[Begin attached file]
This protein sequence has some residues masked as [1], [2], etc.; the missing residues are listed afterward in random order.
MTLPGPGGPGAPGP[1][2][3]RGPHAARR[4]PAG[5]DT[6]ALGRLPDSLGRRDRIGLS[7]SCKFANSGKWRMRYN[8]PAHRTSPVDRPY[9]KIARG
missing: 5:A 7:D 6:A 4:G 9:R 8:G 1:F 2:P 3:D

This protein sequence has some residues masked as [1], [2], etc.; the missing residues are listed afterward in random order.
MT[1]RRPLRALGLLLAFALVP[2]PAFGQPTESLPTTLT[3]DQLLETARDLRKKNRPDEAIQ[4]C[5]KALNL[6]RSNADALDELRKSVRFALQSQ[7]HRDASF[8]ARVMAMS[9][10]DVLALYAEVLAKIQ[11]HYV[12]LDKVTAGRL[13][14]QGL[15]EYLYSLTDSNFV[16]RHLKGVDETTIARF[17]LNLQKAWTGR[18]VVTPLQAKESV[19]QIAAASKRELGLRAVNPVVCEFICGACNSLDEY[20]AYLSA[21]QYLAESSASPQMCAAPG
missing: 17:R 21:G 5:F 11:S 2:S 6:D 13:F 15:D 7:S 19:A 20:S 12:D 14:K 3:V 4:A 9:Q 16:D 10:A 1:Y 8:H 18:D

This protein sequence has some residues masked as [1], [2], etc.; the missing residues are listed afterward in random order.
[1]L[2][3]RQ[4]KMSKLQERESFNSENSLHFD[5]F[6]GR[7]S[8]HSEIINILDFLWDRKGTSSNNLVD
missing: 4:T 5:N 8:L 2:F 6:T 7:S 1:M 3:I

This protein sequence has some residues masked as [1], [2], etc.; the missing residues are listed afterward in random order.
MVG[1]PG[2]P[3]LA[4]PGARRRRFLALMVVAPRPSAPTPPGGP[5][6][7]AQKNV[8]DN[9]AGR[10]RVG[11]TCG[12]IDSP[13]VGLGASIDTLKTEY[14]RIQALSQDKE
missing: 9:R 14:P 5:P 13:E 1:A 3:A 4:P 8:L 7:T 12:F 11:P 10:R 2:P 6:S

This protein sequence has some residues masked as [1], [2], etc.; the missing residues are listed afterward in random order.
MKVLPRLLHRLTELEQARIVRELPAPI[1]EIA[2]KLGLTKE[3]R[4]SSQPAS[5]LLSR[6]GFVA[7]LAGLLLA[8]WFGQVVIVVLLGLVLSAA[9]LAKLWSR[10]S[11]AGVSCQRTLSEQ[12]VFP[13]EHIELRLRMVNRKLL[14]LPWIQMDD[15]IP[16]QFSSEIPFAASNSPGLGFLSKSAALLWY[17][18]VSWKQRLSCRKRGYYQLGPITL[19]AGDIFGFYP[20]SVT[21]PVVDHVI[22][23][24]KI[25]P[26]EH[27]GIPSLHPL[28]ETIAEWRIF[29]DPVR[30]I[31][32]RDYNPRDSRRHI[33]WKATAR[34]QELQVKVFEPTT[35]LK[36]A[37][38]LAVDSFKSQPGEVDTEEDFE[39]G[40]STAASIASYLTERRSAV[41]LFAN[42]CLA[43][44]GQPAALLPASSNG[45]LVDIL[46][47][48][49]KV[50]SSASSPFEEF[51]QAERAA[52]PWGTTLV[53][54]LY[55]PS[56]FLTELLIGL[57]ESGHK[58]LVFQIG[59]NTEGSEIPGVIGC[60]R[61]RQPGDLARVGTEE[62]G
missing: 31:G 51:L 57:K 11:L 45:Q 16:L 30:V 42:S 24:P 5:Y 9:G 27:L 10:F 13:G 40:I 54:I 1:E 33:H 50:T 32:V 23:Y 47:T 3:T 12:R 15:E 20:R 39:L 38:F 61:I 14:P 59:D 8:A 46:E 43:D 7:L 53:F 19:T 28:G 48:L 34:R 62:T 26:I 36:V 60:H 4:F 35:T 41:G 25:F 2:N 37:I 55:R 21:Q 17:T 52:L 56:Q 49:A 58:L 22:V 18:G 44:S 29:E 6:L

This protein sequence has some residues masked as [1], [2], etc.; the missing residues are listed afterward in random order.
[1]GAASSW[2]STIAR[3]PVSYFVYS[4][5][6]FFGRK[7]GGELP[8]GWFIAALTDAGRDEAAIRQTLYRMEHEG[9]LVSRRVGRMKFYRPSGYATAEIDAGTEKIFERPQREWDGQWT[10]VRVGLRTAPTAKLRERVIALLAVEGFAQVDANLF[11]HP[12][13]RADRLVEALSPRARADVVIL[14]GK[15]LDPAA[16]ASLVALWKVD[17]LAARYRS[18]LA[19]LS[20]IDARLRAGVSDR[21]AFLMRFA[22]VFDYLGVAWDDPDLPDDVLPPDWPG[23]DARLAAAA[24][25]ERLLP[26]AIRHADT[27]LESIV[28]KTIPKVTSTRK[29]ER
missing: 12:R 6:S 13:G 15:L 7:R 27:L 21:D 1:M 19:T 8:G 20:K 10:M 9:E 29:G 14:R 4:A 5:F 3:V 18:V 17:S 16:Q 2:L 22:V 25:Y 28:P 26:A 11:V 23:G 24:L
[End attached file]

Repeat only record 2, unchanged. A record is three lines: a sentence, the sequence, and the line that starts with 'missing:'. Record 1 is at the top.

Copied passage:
This protein sequence has some residues masked as [1], [2], etc.; the missing residues are listed afterward in random order.
MT[1]RRPLRALGLLLAFALVP[2]PAFGQPTESLPTTLT[3]DQLLETARDLRKKNRPDEAIQ[4]C[5]KALNL[6]RSNADALDELRKSVRFALQSQ[7]HRDASF[8]ARVMAMS[9][10]DVLALYAEVLAKIQ[11]HYV[12]LDKVTAGRL[13][14]QGL[15]EYLYSLTDSNFV[16]RHLKGVDETTIARF[17]LNLQKAWTGR[18]VVTPLQAKESV[19]QIAAASKRELGLRAVNPVVCEFICGACNSLDEY[20]AYLSA[21]QYLAESSASPQMCAAPG
missing: 17:R 21:G 5:F 11:S 2:S 6:D 13:F 15:D 7:S 19:A 20:S 12:D 14:K 3:V 4:A 9:Q 16:D 10:A 1:Y 8:H 18:D